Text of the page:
It is the rate of growth of the running time that really interests us.
Consider only the leading term of a formula, since the lower-order terms are relatively insignificant for large n and also ignoring the leading term’s constant coefficient (as constant factors are less significant than the rate of growth in determining computational efficiency for large inputs.)
One algorithm is more efficient than other if its worst-case running time has a lower order of growth.
Due to constant factors and lower order terms, error for small inputs.
To set up the recurrence for T(n), the worst –case running time for merge sort on n numbers. Merge sort on just one element takes constant time. When we have n >1 elements, we break down the running time as follows:
Divide: The divide step just computes the middle of the sub array, which takes constant time. Thus, D(n)= Θ (1).
Conquer: We recursively solve two problems, each of size n/2, which contributes 2T(n/2) to the running time.
Combine: Merge procedure on an n-element sub array takes time Θ(n), so C(n)= Θ(n).
Whose solution is claimed to be T(n)= Θ(n lg n). The equation 1.0 can be rewritten as follows: T(n)= Where the constant c represents the time required to solve problems of size 1 as well as the time per array element of the divide and combine steps.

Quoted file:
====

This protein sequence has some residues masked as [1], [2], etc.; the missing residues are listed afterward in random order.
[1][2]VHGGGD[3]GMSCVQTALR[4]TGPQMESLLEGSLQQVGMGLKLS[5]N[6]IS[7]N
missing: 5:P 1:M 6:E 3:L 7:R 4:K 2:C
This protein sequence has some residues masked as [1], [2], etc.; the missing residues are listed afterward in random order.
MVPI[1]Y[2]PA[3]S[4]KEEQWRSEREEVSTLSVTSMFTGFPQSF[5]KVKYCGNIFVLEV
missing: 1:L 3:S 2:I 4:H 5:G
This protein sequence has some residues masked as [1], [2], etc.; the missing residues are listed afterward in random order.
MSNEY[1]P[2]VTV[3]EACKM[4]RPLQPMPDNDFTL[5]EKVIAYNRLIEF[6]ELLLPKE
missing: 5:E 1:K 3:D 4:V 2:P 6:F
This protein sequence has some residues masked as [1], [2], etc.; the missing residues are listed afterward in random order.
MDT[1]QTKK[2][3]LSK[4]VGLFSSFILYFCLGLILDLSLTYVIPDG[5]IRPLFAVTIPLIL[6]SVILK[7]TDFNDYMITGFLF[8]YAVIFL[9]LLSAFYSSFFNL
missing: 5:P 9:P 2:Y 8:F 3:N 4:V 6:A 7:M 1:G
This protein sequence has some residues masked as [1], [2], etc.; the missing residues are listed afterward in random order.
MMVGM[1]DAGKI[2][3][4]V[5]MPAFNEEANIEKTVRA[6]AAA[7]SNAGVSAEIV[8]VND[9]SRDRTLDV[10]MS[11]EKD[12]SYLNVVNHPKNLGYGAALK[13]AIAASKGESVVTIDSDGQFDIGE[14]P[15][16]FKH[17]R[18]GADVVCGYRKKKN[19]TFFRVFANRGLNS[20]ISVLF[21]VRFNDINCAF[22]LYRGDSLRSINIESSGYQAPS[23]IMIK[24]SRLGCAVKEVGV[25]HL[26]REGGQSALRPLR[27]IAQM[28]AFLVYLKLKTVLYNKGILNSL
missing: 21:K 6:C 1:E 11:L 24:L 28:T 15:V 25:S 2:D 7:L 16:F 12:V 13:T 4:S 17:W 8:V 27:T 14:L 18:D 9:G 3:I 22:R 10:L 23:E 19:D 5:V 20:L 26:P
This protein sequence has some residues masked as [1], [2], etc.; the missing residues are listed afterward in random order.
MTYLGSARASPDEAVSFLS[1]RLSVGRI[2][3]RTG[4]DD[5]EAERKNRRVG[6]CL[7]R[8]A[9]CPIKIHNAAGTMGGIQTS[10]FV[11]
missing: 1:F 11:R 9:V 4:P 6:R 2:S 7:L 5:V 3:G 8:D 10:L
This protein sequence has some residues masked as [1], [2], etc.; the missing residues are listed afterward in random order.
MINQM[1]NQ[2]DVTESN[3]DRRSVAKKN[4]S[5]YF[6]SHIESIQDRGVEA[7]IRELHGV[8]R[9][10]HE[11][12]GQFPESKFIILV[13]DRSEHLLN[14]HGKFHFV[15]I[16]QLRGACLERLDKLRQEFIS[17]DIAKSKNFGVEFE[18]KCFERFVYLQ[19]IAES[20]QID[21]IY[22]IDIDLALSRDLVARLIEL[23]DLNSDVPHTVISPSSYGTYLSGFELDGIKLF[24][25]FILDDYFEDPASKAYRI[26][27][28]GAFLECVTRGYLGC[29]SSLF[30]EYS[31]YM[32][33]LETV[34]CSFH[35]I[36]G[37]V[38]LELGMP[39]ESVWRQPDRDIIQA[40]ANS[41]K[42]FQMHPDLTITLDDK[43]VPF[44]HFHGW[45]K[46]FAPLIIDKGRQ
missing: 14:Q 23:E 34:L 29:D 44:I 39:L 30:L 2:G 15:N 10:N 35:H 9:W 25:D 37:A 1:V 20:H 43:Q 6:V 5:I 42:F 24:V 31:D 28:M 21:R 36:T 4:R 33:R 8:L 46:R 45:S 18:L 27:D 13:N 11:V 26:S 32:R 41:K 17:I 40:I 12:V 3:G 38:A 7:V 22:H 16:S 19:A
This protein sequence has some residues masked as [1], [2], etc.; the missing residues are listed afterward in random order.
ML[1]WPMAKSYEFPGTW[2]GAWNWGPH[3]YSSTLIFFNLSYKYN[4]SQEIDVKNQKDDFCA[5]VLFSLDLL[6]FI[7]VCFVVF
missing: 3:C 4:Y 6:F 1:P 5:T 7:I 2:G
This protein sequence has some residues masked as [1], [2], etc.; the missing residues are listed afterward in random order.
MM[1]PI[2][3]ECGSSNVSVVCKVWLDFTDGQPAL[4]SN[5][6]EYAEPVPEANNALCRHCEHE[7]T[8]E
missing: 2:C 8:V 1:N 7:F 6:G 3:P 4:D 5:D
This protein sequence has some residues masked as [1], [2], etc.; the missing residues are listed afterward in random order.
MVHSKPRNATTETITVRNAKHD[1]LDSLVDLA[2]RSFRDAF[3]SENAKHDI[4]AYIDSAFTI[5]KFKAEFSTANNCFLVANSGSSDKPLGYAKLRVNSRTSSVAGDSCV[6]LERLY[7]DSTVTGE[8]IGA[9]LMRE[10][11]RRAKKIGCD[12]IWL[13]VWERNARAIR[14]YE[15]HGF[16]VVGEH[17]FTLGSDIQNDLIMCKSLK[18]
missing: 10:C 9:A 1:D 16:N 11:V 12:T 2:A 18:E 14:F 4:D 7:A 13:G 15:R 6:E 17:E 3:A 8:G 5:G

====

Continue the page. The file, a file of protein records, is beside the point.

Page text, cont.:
We continue expanding each node in the tree by breaking it into its constituent parts as determined by the recurrence, until the problem sizes get down to 1, each with a cost of c.
We add the costs across each level of the tree. The top level has total cost cn, the next level down has total cost c(n/2)+c(n/2)=cn, the level after that has the total cost cn/4+cn/4+cn/4+cn/4=cn, and so on.
In general, the level i below the top has 2i nodes, each contributing a cost of c(n/2i), so the ith level below the top has total cost 2i c(n/2i)=cn.